Most providers whose claims have been determined to be improper by the Recovery Audit Contractors (RACs) under the Medicare Recovery Audit Program have discovered that the appeals backlog “is incontrovertibly grotesque.” Two Courts of Appeals have recently acknowledged that the Office of Medicare Hearings and Appeals (OMHA) has a 10-year backlog of more than 800,000 appeals, but they have reached differing opinions on whether providers have a right to force the U.S. Department of Health and Human Services (HHS) to expedite their appeals if an administrative law judge fails to conduct a hearing and render a decision within 90 days, as provided under 42 U.S.C. § 1395ff(d)(1)(A).
The D.C. Circuit Court of Appeals in American Hospital Association, et al. v. Burwell, directed the district court to review complaints of systemic Medicare appeal delays in a case brought by the American Hospital Association and several hospitals individually and indicated that the district court could issue a writ of mandamus requiring HHS to assure that appeals are resolved within the applicable statutory time frames, if the court finds “compelling equitable grounds” favoring the hospitals. However, the D.C. Circuit also stated that if the “district court determines on remand that Congress and the Secretary [of HHS] are making significant progress toward a solution, it might conclude that issuing the writ is premature. If so, it could consider such action as ordering the agency to submit status reports updating the court on the level of appropriations, the progress of the AFIRM Act [S. 2368, the Audit & Appeal Fairness, Integrity, and Reforms in Medicare Act (AFIRM) of 2015], and any other relevant information.”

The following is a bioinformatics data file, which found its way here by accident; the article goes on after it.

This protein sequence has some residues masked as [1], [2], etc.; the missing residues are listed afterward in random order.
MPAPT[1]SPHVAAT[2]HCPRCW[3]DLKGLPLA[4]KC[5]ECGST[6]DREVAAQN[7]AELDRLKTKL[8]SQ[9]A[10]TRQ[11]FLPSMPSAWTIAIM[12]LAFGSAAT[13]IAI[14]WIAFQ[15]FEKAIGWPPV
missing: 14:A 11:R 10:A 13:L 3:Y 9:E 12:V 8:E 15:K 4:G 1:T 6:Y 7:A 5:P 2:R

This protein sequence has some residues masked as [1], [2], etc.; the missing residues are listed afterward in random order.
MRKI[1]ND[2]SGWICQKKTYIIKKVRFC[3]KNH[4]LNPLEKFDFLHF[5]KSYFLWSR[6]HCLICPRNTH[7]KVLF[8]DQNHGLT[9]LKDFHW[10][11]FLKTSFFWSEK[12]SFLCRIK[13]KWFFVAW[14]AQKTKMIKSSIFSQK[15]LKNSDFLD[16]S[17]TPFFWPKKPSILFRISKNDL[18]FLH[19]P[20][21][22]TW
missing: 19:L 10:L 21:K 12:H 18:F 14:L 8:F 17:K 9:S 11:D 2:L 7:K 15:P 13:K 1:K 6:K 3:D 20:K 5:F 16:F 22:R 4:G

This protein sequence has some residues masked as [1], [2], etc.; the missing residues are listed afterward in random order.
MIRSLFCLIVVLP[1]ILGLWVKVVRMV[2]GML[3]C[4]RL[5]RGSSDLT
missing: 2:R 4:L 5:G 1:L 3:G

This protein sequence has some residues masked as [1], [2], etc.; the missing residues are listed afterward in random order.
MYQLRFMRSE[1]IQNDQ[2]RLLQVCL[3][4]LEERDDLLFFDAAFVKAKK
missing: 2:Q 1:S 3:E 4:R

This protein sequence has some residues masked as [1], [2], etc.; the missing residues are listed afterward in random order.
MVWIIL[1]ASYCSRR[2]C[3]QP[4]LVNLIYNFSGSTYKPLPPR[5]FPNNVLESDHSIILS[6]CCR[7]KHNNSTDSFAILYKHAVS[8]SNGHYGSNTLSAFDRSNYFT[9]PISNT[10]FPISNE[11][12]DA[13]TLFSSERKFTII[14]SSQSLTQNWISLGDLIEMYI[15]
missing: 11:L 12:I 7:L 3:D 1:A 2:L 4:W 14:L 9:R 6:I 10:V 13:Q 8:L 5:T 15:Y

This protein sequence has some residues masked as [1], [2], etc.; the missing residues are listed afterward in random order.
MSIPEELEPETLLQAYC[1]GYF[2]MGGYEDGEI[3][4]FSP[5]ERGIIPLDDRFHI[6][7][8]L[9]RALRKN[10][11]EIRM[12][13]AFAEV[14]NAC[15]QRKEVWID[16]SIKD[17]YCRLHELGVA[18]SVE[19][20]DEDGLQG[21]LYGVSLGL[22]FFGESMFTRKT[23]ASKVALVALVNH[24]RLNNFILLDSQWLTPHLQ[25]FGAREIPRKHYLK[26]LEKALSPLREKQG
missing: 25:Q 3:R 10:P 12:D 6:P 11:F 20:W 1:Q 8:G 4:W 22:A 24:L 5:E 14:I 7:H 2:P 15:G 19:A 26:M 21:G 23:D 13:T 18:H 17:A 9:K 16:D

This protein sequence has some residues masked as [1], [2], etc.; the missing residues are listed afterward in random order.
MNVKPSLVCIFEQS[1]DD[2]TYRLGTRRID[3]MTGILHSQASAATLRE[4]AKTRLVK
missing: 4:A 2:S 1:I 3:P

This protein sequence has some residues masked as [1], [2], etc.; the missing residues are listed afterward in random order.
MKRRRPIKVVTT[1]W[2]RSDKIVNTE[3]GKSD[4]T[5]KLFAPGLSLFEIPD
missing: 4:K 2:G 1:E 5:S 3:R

While the ultimate action of the district court in the American Hospital Association case may provide the relief long sought by providers, the Fourth Circuit reached the opposite conclusion in Cumberland County Hospital v. Burwell. While the Fourth Circuit likewise found the appeals backlog appalling, it held that judicial intervention was inappropriate to relieve the backlog because providers had the right to escalate appeals to the Departmental Appeals Board (DAB) and then to federal courts, if the appeal was not addressed within the statutory periods. The Fourth Circuit concluded that the escalation right for delays provided healthcare providers with an adequate alternative remedy and that judicial intervention would circumvent the comprehensive multi-level administrative appeals process included within the statute.
Providers should stay tuned to see how the D.C. district court acts on the remand, and (1) whether and how other courts intervene, and (2) whether the proposed AFIRM Act moves toward passage in Congress to avoid the threatened judicial intervention. In the meantime, hospitals are forced to provide care today and hopefully will see payment 10 years hence.